Over €6bn required to meet Government commitments on public hospital capacity and reduce waiting lists - IHCA


The Irish Hospital Consultants Association (IHCA) says the Government must commit an estimated €6 billion in capital funding in order to increase the number of acute hospital beds and theatre capacity in public hospitals. The funding is essential to deliver on Government promises to build and open essential hospital improvements.

Commenting on the newly released National Treatment Purchase Fund (NTPF) figures for the end of May, the IHCA said that over 907,000 people are currently on some form of NTPF waiting list, which is an increase of 323,000 (55%) since the publication of the Sláintecare Report in May 2017.

This comes despite the Government’s €437 million 2024 Waiting List Action Plan setting a target to reduce waiting lists for appointments and hospital treatment by almost 6% (-39,300) by the end of December compared with the number waiting at the start of the year. However, the first five months of 2024 alone have seen the three main waiting lists increase by over 33,000, or 5%. 

The Association responded cautiously late last month to the publication of the Government’s Acute Hospital Inpatient Bed Capacity Expansion Plan, which pledges to open an additional 3,000 hospital inpatient beds by 2031. Consultants say previous broken promises on hospital beds has meant that badly needed additional capacity has either not materialised or has been delivered at too slow a pace.

With the capital cost of each hospital bed estimated at between €0.75m and €1.1m, the IHCA is calling on the Government to commit up to €3.3bn required to deliver the additional 3,000 beds. However, a budget of €245m has been set aside through the National Development Plan to open just a fraction of these extra hospital beds up to 2027.

In addition, the IHCA estimates that a further €3bn could be required for the four elective hospitals in Cork, Dublin (two sites) and Galway, which are not expected to become operational until 2028, despite being first proposed in Sláintecare in 2017. A further €100m to €120m capital funding is required for the planned six surgical hubs, the first two of which, the Minister has pledged, will open before the end of this year.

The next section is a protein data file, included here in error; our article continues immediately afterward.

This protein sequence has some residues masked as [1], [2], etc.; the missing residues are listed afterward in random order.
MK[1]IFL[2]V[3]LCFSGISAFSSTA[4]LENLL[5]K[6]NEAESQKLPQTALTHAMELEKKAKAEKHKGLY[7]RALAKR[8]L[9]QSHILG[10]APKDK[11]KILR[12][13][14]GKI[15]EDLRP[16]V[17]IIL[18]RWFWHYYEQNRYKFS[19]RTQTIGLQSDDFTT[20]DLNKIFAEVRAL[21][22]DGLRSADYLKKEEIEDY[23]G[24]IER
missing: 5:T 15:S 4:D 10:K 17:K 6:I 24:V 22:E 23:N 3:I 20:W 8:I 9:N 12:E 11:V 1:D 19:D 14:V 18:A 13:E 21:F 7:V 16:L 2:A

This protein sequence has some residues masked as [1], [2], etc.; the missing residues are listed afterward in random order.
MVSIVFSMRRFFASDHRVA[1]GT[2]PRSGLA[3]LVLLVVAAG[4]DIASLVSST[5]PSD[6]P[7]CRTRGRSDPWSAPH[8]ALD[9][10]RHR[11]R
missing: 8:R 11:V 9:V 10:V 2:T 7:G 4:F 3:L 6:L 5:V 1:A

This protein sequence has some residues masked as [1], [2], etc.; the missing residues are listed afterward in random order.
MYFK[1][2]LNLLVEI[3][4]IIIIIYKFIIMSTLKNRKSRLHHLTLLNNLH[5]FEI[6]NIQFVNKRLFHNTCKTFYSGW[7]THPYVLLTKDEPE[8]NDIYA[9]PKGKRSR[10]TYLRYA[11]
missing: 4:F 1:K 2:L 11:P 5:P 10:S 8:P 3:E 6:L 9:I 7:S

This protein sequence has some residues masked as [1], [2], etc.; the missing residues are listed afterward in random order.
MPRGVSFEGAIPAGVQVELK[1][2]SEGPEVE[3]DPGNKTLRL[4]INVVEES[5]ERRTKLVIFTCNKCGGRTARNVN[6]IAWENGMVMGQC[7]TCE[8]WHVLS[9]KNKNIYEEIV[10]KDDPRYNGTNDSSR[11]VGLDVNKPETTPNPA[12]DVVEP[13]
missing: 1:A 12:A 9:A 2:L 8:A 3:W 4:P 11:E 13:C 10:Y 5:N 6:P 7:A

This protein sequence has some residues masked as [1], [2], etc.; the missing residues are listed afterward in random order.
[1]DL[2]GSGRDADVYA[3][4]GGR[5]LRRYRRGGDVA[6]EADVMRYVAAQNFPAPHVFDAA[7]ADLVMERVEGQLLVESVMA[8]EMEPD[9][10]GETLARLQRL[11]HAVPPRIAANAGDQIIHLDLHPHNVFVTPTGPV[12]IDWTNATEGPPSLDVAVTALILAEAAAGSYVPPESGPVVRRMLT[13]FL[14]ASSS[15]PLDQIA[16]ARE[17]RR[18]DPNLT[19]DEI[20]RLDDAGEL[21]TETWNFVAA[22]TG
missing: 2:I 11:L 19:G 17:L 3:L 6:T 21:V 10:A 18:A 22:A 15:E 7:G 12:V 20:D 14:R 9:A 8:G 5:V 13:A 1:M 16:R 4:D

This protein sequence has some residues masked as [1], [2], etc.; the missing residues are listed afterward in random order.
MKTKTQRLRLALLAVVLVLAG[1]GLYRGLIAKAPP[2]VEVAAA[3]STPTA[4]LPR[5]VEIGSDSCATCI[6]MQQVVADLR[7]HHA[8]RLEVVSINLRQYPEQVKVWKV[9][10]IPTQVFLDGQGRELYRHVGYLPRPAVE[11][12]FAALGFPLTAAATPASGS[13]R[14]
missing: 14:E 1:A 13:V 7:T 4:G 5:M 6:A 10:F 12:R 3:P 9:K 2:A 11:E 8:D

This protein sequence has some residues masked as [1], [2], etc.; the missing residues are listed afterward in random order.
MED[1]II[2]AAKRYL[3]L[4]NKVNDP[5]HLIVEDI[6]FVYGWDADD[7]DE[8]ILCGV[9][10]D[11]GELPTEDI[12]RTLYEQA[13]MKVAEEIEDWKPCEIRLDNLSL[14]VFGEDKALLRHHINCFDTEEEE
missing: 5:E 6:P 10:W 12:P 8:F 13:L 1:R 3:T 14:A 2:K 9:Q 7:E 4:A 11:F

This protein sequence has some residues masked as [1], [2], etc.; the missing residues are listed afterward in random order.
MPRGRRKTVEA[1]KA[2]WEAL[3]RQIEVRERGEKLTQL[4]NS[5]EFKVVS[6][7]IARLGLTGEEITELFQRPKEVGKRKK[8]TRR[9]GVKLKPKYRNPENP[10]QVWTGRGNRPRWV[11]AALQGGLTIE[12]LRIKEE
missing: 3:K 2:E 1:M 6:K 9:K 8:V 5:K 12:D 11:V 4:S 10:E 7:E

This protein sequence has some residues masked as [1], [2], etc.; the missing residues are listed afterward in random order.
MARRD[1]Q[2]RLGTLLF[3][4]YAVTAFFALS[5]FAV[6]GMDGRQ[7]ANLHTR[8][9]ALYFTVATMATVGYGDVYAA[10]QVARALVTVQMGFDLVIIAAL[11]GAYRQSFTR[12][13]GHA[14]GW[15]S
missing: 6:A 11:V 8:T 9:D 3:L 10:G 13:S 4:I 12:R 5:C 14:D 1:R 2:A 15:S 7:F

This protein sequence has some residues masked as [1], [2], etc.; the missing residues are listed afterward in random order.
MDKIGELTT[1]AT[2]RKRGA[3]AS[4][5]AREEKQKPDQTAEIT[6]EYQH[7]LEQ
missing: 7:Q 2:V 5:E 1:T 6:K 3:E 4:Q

The capital cost of delivering all of this additional public hospital capacity could be well over €6bn, suggests the Association.

IHCA President, Prof Rob Landers, says, “In April 2023, the IHCA cautiously welcomed the Minister for Health’s announcement of a rapid build programme to open 1,500 additional public hospital beds across 15 acute public hospital sites. However, over a year on from this, we have yet to see any of these rapid built beds come on stream.

“Additionally, the figure of 3,000 beds falls well short of the needs which will face the country by 2031. A minimum of 5,000 additional public hospital beds are needed by 2031 – or around 700 extra hospital beds each year for the next seven years. In contrast, the Government plans to open just 91 additional acute beds in the remainder of 2024.

“At some point, the Government is going to need to start delivering on its many promises to deliver additional public hospital capacity by publishing credible, fully funded, time-bound plans. Regrettably, just €245 million has been earmarked to open a small portion of these extra hospital beds up to 2027, with Minister for Health Stephen Donnely stating he would “expect” funding to be provided under the next National Development Plan for the remainder of the beds.

“Until these pledges on hospital capacity become reality, patients will continue to suffer from delayed care on trolleys in our overcrowded Emergency Departments and increasing waiting times for outpatient appointments and hospital treatment that will impact on their outcomes.”

(Source: IHCA)


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